   If it’s a consignment that is intended to perform a security interest then it would fall w/in
    the act. Indication that there were reasons for making this arrangement other than to
    protect toys from creditors.
   Criticism p 45 footnote 35, Cumming & Wood. Letter was silent as to what would happen
    if items were not sold or sent out to outlets
   If it is consignment, still ask whether it is for the purpose of security.

   Is it intended to secure payment of performance of obligations

II.B.2 - Deemed Transactions, s.3
     Subject to ss 4 & 55, this Act applies to
        A transfer of an account of chattel paper
        A commercial consignment, and
        A lease for a term of more than one year
             i)    That do not secure payment or performance of an obligation.
     Chattel Paper = a promise to pay (promissory note) & a security interest in an item
        An item of property that gives certain rights (to collect debt)
        Chattel Paper is generally sold to financial institution for immediate money. This is
           immediately a security interest (transferee of chattel paper), by definition of act and
           security interest of underlying goods.
     Transfer of Account = several debts by store, for example, assigned to financial
     Commercial Consignment = certain types of consignment will automatically be included
      w/in PSSA whether or not they secure payment of performance of an obligation. Defined
      on p. 2
        A consignment under which goods are delivered for sale, lease or other disposition to a
           consignee who, in the ordinary course of the consignee’s business, deals in goods of
           that description by a consignor who,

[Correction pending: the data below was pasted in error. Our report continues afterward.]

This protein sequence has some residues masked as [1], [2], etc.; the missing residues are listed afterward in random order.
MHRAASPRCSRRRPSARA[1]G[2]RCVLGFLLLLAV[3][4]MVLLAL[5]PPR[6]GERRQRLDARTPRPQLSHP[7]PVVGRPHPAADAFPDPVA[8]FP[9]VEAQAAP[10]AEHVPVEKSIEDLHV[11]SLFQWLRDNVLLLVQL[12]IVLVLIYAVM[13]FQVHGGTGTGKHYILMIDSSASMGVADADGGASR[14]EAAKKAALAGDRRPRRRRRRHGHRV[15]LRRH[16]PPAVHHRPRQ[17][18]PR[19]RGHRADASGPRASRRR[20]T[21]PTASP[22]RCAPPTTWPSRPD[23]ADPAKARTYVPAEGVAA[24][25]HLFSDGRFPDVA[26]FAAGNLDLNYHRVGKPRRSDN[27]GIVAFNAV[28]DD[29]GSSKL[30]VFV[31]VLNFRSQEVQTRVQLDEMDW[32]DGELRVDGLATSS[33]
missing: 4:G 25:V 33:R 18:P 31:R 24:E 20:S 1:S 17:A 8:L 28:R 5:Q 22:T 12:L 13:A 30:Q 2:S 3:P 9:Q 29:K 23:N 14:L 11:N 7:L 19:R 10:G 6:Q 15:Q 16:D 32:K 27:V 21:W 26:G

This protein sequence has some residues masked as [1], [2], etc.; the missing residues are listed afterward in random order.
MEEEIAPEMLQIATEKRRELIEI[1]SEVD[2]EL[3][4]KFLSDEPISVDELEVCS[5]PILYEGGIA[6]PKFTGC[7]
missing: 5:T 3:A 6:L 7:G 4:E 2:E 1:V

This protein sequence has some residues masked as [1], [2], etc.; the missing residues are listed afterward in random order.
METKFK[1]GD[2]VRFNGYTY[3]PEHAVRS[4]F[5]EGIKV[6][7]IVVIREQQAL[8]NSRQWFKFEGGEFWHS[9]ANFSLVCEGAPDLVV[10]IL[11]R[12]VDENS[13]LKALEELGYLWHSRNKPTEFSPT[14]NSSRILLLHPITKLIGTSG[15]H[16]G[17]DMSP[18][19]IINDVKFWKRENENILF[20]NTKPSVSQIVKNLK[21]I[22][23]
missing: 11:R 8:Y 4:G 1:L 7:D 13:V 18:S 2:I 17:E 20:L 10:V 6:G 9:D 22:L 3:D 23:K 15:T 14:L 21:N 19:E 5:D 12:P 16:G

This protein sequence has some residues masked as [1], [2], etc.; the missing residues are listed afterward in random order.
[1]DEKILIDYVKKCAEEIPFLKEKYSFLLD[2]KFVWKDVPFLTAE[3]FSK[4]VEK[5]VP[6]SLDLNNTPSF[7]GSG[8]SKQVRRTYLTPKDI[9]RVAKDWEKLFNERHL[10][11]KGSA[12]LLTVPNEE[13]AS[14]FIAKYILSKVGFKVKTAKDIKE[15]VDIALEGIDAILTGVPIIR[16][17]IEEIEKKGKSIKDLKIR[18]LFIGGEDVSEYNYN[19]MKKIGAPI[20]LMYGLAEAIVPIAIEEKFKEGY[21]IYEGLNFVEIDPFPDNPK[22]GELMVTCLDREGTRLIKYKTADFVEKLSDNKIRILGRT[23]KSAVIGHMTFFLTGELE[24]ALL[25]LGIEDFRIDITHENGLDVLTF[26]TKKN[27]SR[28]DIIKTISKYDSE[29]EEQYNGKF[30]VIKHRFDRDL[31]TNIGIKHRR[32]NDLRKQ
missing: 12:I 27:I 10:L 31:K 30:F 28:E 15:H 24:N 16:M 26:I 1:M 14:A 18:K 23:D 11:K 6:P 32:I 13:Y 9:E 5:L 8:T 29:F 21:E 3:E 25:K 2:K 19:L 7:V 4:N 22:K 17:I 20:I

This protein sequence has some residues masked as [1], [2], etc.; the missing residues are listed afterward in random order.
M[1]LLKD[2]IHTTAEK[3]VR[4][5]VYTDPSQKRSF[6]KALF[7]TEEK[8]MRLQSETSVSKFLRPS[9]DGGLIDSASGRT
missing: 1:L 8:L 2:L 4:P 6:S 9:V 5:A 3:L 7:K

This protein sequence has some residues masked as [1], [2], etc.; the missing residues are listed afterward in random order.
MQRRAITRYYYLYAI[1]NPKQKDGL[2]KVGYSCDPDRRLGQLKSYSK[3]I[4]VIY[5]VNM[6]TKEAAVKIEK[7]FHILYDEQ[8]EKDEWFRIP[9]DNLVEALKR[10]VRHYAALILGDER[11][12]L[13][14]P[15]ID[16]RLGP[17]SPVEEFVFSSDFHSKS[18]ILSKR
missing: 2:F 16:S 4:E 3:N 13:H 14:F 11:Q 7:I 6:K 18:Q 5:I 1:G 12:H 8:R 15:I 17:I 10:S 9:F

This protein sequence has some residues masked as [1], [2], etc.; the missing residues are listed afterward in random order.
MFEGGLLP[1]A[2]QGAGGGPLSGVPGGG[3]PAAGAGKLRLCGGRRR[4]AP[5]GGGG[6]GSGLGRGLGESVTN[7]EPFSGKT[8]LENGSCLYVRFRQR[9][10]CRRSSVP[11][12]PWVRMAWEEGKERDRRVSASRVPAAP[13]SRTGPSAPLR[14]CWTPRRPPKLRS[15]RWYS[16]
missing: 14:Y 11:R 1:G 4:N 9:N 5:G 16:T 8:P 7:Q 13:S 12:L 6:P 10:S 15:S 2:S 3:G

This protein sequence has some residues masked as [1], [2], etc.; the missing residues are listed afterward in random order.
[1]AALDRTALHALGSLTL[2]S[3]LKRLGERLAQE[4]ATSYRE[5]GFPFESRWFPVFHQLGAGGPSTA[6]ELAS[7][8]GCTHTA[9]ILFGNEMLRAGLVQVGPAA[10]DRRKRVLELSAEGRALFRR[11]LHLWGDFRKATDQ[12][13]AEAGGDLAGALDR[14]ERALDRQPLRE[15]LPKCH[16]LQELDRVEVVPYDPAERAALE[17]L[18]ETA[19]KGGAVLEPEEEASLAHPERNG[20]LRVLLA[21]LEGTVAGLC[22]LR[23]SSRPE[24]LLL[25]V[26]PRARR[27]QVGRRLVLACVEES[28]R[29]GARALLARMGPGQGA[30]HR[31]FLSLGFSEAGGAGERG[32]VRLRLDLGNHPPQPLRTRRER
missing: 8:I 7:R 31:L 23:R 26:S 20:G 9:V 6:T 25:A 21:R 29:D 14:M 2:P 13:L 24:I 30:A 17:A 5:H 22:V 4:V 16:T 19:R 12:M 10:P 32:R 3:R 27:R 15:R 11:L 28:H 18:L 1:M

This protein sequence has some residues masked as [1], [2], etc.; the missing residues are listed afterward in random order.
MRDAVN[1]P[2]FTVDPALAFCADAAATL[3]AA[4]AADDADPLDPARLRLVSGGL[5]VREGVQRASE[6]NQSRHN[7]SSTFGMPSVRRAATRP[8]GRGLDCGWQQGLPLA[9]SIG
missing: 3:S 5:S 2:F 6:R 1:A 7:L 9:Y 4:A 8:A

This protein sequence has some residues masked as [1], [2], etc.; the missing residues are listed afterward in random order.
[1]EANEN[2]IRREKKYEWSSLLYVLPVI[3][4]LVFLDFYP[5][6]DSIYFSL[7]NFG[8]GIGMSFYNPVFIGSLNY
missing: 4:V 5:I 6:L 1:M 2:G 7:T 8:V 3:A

i)    In the ordinary course of the consignor’s business, deals in goods of that
                   description, and
             ii)   Reserves an interest in the goods after they have been delivered
        But does not include an agreement under which goods are delivered
             i)    To an auctioneer for sale, or
             ii)   To a consignee other than an auctioneer for sale, lease, or other disposition if
                   it is generally known to the creditors of the consignee that the consignee is in
                   the business of selling or leasing goods of others.

   Toyerama fits w/in the description
      They normally deal in toys
      Regal toys normally deals in that sort of goods
      There is reservation of an interest as indicated in the letter
      Was toyerama in the business of selling goods of others?
   Deciding whether or not something fits w/in s. 3 is not necessarily determinative. You
    may still fall w/in normal definition of a security interest.
   BC would require a 2-step process considering the commercial consignment issue first.
Secured Transactions – Fall 1998 - Waldron                                                    6

       If it is a commercial consignment then it automatically falls w/in the act, then do not
        go through procedure of deciding whether it is a security agreement.
   A lease for a term of more than one year
      Defined on p 5
          i)       Lease for an indefinite term
          ii)      A lease for a term of one year or less where the lessee, with the consent of
                   lessor, retains uninterrupted for excess of one year
          iii)     A lease for a term of one year or less where
                 The lease provides that it is renewable for one or more terms automatically
                 The total terms including the original term, may exceed 1 year
      But does not include
          i)       A lease involving a lessor who is not regularly engaged in the business of
                   leasing goods
          ii)      Lease of household furnishing, or appliances as part of a lease of land where
                   goods are incidental to the use and enjoyment of land
          iii)     Lease of a prescribed kind of goods regardless of the length of term of the

   Consider Lease provision in wrt Re Ontario Equipment (1976) Ltd. if it would arise in BC
    today under PPSA
      Lease would fall w/in the act as an included transaction.

   To determine whether or not something falls w/in the act, ask yourself
      Does interest secure payment or performance of an obligation?
      Is the transfer of kind specifically described in definition?

Section 55
   Process for realization: seize the item, sue the debtor.
   Section 55 does not deal w/ the same kinds of agreements as in Section 3.
      If the K provides provisions for realization then that is what they should do. PPSA
        describes how
      The code for realization would not apply to agreements that would not be a security